This tiny village is nestled in the Himalayas, on the border of India and Nepal. Literally.
Stand on one side of the road and you’re in Nepal. Walk across and you’re in India.
It’s on a popular trekking route, on the way to another village called Sundukphu, which offers views of Everest and of Kanchanjangha, the third-highest mountain in the world.
I’m sitting in the warm and cozy kitchen of Shikhar Lodge, chatting with the owner Nila, or Nila-di as she is affectionately called. Around us, her sister, sister-in-law, and numerous nieces and nephews move around the clay oven, cooking, cleaning, chatting.
Shikhar, Nila explains, means top of the hill. Tumling isn’t quite the top of the hill, but its close.
It’s at an altitude of 2,935 metres. It’s connected to other villages by a rocky, narrow jeep track.
Nila’s lived here all her life. Thirteen years ago, she opened the lodge with her brother and sister. Back then, she tells me, there were no jeeps to ride and everyone trekked.
People had to go from Mane Bhanjyang, the town before Tumling, all the way to the next town, Jaubari, in one day.
“It was very difficult for some of them,” Nila tells me. “They used to ask us to stay here. Then, we only had one small room.”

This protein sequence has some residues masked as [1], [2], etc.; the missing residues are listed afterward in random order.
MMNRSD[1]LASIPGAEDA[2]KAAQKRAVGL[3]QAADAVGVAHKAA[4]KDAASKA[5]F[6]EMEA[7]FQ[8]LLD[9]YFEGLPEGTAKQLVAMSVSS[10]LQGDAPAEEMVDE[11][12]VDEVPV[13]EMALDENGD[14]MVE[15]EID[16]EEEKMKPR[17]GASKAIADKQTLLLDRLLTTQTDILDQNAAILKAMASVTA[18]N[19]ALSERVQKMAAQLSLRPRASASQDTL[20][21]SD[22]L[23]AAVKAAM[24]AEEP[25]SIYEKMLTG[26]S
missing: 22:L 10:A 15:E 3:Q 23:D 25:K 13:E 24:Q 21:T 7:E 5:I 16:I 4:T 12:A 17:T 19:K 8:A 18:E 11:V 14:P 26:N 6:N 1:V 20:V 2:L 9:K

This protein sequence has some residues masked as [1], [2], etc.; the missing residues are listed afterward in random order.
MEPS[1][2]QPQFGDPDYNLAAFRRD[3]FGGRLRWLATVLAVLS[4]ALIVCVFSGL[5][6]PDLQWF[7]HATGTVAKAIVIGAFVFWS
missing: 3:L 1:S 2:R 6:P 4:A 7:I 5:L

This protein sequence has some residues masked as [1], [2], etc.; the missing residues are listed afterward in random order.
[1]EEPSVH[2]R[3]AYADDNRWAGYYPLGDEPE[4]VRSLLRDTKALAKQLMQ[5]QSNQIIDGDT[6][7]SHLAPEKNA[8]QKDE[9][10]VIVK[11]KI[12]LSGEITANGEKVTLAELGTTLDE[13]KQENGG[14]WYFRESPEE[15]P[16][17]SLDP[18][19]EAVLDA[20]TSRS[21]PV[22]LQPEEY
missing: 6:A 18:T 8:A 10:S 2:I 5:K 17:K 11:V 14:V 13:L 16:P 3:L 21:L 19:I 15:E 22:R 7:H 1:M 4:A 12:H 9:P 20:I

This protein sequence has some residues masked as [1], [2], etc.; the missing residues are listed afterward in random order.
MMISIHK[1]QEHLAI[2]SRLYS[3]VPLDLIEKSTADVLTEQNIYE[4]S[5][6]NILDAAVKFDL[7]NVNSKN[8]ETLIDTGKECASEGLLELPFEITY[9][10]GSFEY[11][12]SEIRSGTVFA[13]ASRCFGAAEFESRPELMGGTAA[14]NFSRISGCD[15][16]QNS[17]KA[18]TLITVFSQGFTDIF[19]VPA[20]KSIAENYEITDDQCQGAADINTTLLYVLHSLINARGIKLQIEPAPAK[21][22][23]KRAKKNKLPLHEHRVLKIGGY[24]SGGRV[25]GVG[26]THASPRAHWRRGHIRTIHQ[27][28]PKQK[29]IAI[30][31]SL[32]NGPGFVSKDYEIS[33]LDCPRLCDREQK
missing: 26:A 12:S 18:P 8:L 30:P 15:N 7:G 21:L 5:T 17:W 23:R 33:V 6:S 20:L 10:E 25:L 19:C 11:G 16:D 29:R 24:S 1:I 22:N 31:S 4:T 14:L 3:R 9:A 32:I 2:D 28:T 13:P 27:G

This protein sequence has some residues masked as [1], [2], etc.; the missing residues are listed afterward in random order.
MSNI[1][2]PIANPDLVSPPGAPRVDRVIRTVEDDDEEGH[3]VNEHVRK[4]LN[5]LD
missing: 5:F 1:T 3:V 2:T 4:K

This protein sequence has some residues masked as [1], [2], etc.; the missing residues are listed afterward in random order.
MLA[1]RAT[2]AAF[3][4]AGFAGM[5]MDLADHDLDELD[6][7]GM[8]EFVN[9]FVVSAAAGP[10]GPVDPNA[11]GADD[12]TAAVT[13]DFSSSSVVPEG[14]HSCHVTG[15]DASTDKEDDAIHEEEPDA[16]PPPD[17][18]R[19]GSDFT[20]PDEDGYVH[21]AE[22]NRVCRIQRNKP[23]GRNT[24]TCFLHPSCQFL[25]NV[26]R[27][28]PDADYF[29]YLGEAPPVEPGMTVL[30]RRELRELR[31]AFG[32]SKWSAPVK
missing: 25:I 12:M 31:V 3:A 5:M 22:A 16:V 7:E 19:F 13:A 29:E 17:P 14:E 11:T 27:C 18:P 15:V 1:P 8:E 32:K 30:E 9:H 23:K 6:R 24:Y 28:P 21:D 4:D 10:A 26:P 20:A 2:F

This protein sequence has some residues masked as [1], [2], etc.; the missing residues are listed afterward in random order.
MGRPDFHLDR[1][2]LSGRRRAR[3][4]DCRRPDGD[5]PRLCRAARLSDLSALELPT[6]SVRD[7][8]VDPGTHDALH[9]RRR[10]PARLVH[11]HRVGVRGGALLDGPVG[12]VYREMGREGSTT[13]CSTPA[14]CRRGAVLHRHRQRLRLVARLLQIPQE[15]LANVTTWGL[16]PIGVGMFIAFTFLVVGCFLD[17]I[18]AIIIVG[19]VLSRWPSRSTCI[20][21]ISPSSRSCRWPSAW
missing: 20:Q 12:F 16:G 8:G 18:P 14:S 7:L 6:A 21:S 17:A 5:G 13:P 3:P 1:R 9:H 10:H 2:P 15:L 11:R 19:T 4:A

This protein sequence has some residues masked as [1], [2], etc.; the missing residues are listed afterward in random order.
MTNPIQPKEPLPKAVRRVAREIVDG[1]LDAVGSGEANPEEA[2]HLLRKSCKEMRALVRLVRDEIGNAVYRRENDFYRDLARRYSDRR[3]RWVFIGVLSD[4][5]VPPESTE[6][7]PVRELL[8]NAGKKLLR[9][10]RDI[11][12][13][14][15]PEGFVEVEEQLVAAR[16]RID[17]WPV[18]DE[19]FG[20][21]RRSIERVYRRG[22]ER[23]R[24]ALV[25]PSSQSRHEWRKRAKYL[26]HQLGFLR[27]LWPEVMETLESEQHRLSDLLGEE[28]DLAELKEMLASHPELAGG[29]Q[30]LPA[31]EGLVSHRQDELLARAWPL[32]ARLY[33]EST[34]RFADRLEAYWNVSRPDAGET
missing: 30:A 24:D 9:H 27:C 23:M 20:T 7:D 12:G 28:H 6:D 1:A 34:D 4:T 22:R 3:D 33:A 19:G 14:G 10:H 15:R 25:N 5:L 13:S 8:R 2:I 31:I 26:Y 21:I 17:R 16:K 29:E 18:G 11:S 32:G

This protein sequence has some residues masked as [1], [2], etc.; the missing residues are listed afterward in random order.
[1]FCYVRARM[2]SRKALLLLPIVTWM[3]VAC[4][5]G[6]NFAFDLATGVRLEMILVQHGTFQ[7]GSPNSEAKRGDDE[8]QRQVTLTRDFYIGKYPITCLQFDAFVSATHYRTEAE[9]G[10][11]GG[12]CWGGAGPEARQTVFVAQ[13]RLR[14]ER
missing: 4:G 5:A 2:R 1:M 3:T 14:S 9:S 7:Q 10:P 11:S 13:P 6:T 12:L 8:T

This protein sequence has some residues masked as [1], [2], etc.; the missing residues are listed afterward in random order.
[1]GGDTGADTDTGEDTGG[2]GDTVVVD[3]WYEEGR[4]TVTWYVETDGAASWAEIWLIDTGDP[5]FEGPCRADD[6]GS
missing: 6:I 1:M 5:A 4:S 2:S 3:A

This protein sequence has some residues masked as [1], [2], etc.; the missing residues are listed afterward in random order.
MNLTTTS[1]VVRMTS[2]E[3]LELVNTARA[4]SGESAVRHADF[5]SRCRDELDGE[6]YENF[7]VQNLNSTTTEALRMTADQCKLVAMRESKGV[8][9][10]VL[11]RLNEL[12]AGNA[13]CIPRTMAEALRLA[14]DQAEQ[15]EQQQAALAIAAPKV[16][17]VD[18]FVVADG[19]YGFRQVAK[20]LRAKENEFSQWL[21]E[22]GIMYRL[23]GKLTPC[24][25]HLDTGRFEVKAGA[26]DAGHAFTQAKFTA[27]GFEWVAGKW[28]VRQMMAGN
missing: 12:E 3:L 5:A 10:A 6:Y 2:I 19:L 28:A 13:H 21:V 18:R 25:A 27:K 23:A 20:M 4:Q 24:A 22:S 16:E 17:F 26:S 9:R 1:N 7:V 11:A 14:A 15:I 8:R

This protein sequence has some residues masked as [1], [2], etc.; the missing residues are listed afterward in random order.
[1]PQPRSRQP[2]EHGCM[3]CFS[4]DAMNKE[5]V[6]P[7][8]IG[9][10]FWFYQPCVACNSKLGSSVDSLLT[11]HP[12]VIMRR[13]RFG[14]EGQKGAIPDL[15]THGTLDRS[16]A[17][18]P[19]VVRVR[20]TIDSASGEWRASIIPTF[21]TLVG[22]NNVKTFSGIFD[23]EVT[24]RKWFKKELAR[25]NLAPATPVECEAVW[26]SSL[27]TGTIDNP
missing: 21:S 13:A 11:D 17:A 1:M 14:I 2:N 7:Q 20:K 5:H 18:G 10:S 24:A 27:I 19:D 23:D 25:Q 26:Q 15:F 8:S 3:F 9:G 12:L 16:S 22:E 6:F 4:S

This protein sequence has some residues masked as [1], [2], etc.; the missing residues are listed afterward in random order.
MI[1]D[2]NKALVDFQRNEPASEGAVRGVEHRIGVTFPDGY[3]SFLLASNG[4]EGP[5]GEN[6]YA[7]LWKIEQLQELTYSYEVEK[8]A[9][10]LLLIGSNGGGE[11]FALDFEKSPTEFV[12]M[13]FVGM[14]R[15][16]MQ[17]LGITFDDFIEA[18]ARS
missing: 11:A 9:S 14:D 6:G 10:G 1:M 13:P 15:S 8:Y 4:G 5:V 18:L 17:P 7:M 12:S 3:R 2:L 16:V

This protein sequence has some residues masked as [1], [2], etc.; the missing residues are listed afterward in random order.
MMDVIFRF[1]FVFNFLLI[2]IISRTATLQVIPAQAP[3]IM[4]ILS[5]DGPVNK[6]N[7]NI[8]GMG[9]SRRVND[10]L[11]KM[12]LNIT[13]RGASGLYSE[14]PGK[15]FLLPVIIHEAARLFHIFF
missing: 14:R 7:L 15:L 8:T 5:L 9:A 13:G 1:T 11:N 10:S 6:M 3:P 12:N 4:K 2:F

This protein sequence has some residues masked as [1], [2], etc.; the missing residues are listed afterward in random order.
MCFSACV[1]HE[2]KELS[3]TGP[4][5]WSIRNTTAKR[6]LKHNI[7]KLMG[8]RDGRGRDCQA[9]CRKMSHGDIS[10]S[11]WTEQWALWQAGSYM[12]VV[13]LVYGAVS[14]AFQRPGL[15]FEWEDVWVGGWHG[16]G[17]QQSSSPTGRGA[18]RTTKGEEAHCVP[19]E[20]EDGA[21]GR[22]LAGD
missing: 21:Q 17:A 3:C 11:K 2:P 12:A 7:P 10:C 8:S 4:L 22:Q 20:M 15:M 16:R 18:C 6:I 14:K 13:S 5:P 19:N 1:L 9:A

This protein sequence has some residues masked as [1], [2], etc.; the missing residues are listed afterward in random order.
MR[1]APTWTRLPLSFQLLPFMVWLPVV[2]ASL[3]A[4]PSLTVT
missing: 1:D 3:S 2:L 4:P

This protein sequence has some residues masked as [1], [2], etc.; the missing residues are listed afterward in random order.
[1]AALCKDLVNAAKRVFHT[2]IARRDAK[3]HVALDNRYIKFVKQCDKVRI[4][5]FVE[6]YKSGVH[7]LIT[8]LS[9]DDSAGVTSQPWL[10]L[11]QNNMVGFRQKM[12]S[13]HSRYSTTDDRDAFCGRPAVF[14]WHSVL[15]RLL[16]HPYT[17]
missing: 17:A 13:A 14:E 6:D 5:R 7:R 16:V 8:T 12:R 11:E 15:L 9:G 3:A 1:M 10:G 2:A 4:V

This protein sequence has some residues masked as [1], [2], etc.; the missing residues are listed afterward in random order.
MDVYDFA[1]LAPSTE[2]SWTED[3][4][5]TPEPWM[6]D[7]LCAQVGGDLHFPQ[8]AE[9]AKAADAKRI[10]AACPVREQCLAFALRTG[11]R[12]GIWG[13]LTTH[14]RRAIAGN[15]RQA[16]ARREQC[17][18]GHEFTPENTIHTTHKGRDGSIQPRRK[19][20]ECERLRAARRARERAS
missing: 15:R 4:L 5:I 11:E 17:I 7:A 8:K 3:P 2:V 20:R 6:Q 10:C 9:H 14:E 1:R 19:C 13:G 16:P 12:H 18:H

As the route became more popular, more and more trekkers were coming through.
Visitors suggested that Nila and her family open a lodge, and they did.
They started small, with only five rooms, Nila remembers.
“But, slowly, it grew.”
Now they have room for 64 people.
“In peak season, we’re full,” Nila says, “when people have holidays, Christmas, New Years, Diwali, Durga Puja.”
This is her favourite time of year, the spring season.
Winters are cold, Nila tells me, with temperatures down to minus 10 and 12.
“This year, we had minus 15.”
The trekkers come from late September until the first week of June.
Then, the monsoon comes and there is near-constant rain and droves of insects.
As well as running the lodge, Nila teaches Nepali in a nearby school.
She has 40 students, aged five to 12. Compared to most of her students, she is quite well off.
The only real industry in the area is tourism.
In the summer, people grow a few vegetables and keep cows, then sell the milk and butter in near by villages.
In the winters, they work for Nila or on road construction.
It’s a very hard life, she tells me.
But hard life or not, I am overwhelmed by the friendliness of the people I meet. Everyone, from road workers to border guards, greets with me a smile.
It may not be that far north, but I can feel the same ‘northern hospitality’ that Yukoners are so proud of.
And though I’m on the far side of the globe, I feel like I’m at home.
Whitehorse writer Emily Tredger is currently living and working in India.